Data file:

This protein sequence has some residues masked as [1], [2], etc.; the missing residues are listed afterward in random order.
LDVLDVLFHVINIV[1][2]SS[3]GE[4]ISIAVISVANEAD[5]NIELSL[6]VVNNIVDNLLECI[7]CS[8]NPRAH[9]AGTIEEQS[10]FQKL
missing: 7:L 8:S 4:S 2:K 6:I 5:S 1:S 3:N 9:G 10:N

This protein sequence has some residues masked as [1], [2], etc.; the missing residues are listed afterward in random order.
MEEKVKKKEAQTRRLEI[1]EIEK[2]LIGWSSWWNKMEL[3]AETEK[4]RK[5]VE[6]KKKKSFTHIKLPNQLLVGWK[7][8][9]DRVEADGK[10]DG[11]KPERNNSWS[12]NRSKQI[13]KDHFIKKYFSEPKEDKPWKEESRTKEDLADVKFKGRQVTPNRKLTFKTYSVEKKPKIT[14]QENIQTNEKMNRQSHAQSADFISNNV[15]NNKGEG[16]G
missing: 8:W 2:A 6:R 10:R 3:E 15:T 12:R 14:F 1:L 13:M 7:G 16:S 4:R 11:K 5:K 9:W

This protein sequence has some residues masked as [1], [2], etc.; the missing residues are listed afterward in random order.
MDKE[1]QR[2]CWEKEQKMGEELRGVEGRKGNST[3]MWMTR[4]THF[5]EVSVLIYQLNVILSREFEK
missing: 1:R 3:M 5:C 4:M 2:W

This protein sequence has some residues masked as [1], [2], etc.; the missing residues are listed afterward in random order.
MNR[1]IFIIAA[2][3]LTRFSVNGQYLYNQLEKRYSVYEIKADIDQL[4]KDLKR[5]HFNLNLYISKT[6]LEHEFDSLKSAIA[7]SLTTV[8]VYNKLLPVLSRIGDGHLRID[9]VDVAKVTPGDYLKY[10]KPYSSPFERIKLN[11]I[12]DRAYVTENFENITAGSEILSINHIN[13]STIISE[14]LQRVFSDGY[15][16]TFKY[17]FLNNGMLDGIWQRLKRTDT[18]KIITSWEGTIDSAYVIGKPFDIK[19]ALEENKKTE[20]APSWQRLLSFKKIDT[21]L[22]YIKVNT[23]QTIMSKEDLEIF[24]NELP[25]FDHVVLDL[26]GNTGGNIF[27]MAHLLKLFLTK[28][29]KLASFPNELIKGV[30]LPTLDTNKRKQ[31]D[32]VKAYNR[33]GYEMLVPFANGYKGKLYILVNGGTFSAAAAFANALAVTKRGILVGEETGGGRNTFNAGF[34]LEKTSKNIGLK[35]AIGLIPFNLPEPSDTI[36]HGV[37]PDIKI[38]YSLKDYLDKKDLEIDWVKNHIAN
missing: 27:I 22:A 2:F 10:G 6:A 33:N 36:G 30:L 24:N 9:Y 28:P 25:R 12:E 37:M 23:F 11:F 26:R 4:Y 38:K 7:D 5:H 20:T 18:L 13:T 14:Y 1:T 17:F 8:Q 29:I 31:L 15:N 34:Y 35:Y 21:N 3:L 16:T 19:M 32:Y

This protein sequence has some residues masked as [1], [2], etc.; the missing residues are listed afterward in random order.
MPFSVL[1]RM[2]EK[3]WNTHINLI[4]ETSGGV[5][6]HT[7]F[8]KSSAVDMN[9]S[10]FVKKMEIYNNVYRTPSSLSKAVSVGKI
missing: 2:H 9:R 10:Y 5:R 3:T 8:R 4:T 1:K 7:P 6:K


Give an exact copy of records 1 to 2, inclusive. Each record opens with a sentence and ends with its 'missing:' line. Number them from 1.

This protein sequence has some residues masked as [1], [2], etc.; the missing residues are listed afterward in random order.
LDVLDVLFHVINIV[1][2]SS[3]GE[4]ISIAVISVANEAD[5]NIELSL[6]VVNNIVDNLLECI[7]CS[8]NPRAH[9]AGTIEEQS[10]FQKL
missing: 7:L 8:S 4:S 2:K 6:I 5:S 1:S 3:N 9:G 10:N

This protein sequence has some residues masked as [1], [2], etc.; the missing residues are listed afterward in random order.
MEEKVKKKEAQTRRLEI[1]EIEK[2]LIGWSSWWNKMEL[3]AETEK[4]RK[5]VE[6]KKKKSFTHIKLPNQLLVGWK[7][8][9]DRVEADGK[10]DG[11]KPERNNSWS[12]NRSKQI[13]KDHFIKKYFSEPKEDKPWKEESRTKEDLADVKFKGRQVTPNRKLTFKTYSVEKKPKIT[14]QENIQTNEKMNRQSHAQSADFISNNV[15]NNKGEG[16]G
missing: 8:W 2:A 6:R 10:R 3:E 15:T 12:R 14:F 1:L 13:M 7:G 16:S 4:R 11:K 5:K 9:W